Deshawn Woods, OL, Wyoming

The first four-star recruit and highest-rated prospect to ever sign with the Cowboys, Woods could be one of the most talented players on the Wyoming roster right now. The No. 7-ranked interior offensive lineman in the 2022 prep class, Woods can align at all five spots along the offensive line and is a player that wins via his strength and fluid footwork when climbing to the second level. Positional versatility is a must-have in today’s game, and Woods should see playing time extremely early.

Toriano Pride Jr., CB, Clemson

After losing Andrew Booth Jr. and Mario Goodrich to the NFL, the addition of Pride and Jaedyn Lukas provides immediate depth—at a minimum—after a disappointing 2021 season (despite amassing 10 wins) for Dabo Swinney. The College Football Playoff remains the standard for Clemson, and with a talent like Pride in the building, they are on their way back. After an impressive spring in which Pride asserted himself as one of the top corners on the roster, his fluidity and mirroring skills are second to none among all freshman secondary defenders, and it should allow him to challenge starters Sheridan Jones and Nate Wiggins for snaps right away.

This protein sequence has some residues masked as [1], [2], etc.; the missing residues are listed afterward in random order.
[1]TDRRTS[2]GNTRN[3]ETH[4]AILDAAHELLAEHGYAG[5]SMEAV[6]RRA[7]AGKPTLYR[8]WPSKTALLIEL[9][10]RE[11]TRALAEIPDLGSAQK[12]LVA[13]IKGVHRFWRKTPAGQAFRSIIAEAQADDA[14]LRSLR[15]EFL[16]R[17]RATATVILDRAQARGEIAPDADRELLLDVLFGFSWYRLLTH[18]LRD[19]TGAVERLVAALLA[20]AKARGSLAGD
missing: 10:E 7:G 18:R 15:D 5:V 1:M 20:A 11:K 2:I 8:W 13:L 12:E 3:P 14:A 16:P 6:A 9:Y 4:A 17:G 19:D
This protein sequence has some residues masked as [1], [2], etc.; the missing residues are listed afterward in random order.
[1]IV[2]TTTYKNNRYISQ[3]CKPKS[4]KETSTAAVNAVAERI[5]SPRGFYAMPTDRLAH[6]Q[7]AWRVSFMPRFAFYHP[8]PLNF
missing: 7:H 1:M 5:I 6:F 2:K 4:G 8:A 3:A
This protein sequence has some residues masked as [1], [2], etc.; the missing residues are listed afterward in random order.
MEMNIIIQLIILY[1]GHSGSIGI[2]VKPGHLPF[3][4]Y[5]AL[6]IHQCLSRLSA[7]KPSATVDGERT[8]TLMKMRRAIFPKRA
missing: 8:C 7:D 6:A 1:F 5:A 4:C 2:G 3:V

Damonic Williams, DT, TCU

Williams was dominant during spring ball for the Horned Frogs and has earned his spot in the rotation this season. A massive man that carries his 325-pound frame extremely well, his power could be overwhelming at times for offensive linemen and he will be a gap clogger within the interior for years to come. As he continues to get stronger, Williams will only get better with the more snaps he receives throughout his college football career. 

Owen Pewee, LB, UTSA

After placing three Roadrunners in the NFL this spring in corner Tariq Woolen, offensive lineman Spencer Burford, and running back Sincere McCormick, the highest-ever rated recruit in program history will provide a breath of fresh air within the lungs of Jeff Traylor’s defense. Despite offers from Power Five programs Arizona, Washington State, and Boston College, Pewee opted to stay close to home and will become an immediate impact player at linebacker this fall.

Kevin Coleman, WR, Jackson State

The signing of Travis Hunter drew headlines—and rightly so—but Coleman will earn snaps right away on the outside for the Tigers’ offense and quarterback Shedeur Sanders. A four-star talent, Coleman returned a kick for a touchdown at Jackson State’s spring game, offering a glimpse of the game-breaking talent he will showcase this fall.

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Ryan Fowler